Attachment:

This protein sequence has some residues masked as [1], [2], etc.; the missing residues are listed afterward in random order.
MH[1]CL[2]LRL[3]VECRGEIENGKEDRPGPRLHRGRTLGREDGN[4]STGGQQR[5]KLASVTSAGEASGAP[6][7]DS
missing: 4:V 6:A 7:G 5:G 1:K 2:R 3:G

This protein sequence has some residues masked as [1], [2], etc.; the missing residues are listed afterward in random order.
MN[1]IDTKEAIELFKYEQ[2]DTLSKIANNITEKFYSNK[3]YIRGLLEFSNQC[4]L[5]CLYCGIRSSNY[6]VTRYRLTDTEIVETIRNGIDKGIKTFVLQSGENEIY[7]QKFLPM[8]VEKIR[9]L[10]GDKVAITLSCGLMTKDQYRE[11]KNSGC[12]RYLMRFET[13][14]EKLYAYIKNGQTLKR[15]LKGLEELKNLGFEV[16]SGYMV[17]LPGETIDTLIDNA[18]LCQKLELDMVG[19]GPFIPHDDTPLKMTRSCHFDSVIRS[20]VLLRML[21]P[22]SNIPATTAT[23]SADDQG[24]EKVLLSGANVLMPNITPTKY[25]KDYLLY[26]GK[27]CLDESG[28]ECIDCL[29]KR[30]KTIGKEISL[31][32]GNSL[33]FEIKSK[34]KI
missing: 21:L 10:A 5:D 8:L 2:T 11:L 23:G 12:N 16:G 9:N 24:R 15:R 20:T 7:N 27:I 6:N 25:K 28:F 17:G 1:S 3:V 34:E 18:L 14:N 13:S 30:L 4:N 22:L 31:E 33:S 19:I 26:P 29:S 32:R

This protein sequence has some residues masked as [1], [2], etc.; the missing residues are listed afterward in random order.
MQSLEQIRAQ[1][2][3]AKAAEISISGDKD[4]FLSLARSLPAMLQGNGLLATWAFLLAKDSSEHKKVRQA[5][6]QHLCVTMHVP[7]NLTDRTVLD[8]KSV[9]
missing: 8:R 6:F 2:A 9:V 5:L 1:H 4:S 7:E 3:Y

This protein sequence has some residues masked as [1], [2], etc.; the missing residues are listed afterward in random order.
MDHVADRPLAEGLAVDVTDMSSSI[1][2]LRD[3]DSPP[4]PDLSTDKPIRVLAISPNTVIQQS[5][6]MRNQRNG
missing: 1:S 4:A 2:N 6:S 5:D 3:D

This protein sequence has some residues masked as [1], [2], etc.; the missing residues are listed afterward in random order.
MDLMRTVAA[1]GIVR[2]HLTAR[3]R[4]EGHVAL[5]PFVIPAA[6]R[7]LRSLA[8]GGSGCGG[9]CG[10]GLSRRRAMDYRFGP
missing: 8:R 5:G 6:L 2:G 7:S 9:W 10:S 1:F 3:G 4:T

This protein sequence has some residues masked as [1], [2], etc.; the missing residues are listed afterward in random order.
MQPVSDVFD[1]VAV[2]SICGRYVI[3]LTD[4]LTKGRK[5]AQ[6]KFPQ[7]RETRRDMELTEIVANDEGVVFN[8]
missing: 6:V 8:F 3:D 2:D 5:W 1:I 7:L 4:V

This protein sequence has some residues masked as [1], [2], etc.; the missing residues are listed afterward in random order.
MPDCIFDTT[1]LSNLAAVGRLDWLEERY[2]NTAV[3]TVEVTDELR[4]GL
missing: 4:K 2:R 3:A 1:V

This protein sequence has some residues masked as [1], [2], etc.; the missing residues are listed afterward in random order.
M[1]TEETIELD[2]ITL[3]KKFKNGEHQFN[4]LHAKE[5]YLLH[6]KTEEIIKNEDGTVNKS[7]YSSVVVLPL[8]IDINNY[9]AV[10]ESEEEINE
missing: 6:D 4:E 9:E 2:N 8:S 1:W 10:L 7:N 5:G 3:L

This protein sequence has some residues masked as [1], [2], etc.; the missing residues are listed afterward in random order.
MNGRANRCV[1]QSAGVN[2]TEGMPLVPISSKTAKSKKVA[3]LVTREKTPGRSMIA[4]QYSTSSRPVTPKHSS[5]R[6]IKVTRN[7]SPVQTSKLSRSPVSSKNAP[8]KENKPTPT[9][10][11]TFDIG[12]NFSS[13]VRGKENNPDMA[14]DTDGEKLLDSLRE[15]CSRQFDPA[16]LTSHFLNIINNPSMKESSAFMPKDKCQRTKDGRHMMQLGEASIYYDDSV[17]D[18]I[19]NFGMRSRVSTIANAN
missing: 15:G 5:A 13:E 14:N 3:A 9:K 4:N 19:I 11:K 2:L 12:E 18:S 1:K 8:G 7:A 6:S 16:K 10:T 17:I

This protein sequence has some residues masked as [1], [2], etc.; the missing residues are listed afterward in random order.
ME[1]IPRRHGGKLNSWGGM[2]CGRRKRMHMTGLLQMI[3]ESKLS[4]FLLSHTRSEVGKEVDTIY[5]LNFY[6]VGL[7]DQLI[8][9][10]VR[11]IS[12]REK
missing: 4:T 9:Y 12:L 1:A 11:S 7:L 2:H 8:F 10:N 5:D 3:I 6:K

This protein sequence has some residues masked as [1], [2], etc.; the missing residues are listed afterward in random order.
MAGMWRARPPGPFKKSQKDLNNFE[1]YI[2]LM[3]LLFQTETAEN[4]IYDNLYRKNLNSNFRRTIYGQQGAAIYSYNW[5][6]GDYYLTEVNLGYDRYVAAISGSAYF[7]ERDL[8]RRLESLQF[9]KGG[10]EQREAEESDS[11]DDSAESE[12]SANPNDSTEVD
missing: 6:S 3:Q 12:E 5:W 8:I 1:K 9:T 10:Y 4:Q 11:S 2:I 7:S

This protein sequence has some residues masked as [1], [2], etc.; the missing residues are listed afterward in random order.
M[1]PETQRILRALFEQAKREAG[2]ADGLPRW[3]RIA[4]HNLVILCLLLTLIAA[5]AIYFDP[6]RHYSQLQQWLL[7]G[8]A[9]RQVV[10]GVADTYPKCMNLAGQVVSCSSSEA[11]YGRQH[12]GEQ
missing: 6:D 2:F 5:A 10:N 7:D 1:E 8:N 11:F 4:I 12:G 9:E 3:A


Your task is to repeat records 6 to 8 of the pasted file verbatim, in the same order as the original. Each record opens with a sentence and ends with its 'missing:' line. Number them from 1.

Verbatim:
This protein sequence has some residues masked as [1], [2], etc.; the missing residues are listed afterward in random order.
MQPVSDVFD[1]VAV[2]SICGRYVI[3]LTD[4]LTKGRK[5]AQ[6]KFPQ[7]RETRRDMELTEIVANDEGVVFN[8]
missing: 6:V 8:F 3:D 2:D 5:W 1:I 7:L 4:V

This protein sequence has some residues masked as [1], [2], etc.; the missing residues are listed afterward in random order.
MPDCIFDTT[1]LSNLAAVGRLDWLEERY[2]NTAV[3]TVEVTDELR[4]GL
missing: 4:K 2:R 3:A 1:V

This protein sequence has some residues masked as [1], [2], etc.; the missing residues are listed afterward in random order.
M[1]TEETIELD[2]ITL[3]KKFKNGEHQFN[4]LHAKE[5]YLLH[6]KTEEIIKNEDGTVNKS[7]YSSVVVLPL[8]IDINNY[9]AV[10]ESEEEINE
missing: 6:D 4:E 9:E 2:N 8:S 1:W 10:L 7:N 5:G 3:L